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Eating Drinking, Overthinking: The Toxic Triangle of Food, Alcohol, and Depression -- and How Women Can Break Free Excerpt from Eating Drinking, Overthinking: The Toxic Triangle of Food, Alcohol, and Depression -- and How Women Can Break Free

by Susan Nolen-Hoeksema



Beauty Queens and Other Dangerous Ideas

Our icons of beauty -- the models in glossy magazines, the stars on TV and in the movies, the singing sensations -- are getting skinnier and skinnier. Indeed, when researchers tracked the average weight of Playboy centerfolds and Miss Americas over the last forty years, they found that the average weight of these women has become much less; by today's standards, these women weigh about 20 percent less than what would be expected for a woman of their height. The average model in a fashion magazine these days is pencil-thin, with a figure that is physically unattainable by the majority of adult women.

Pressure to be thin doesn't come only from the media and from marketers of Barbie dolls. Women also exert these pressures on one another. We judge women who are thin as more feminine and attractive than those who are heavier, and we judge women who dare to eat as much food as they want in public settings (such as in a dormitory cafeteria) as less attractive than those who eat less. Women pick up on these cues and change their behaviors to conform to social expectations. For example, women eat less in situations where they want to appear desirable and feminine, or in situations in which they want to show superiority over or compete with other women. Just think back for a moment to college or high school, when girls would sit around the cafeteria, watching what each other was eating. Being thin is difficult, however, in our high-fat, fast-food culture. And so girls and women seldom feel they are thin enough, and want to lose more weight.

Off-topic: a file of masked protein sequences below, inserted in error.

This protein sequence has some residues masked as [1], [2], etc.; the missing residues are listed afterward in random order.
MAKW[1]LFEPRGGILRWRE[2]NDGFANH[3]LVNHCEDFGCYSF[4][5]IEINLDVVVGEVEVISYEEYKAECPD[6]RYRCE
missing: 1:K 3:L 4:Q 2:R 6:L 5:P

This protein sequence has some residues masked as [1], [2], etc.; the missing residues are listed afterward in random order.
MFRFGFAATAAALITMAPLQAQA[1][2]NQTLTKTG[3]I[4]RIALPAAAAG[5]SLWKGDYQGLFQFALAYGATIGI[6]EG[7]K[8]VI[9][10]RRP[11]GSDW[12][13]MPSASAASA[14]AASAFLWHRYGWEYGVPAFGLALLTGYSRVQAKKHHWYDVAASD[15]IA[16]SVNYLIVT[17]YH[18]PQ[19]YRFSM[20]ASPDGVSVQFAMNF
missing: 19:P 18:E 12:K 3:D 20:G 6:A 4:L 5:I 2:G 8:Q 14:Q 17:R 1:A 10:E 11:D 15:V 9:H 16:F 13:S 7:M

A Psychological Corset

Can the social pressures toward thinness really lead to symptoms of the toxic triangle in girls and women? Many studies have been done to examine this question, and the answer seems to be yes. Adolescent girls and women who are exposed to persistent messages that they are not thin enough are, not surprisingly, less satisfied with their own appearance. They are also more likely to follow highly restrictive diets, including unhealthy diets. For example, they may restrict themselves to nothing but green salads (no dressing) and herbal tea. It's nearly impossible for people to stay on such restrictive diets, however, and women who feel pressured to be thin are actually more likely to lapse into binge eating. Then they may use purging (vomiting, laxatives, and exercise) to try to lose the weight gained from their binges.

Women who feel pressured to be thin also experience more sadness and symptoms of depression. This sadness and sense of defeat seems to be tied to their dissatisfaction with how their bodies look, as well as to the hopelessness they feel that they will ever be thin enough. Being thin is such a core component of women's and girls' self-esteem these days that failure to achieve this goal can lead to self-loathing and depression.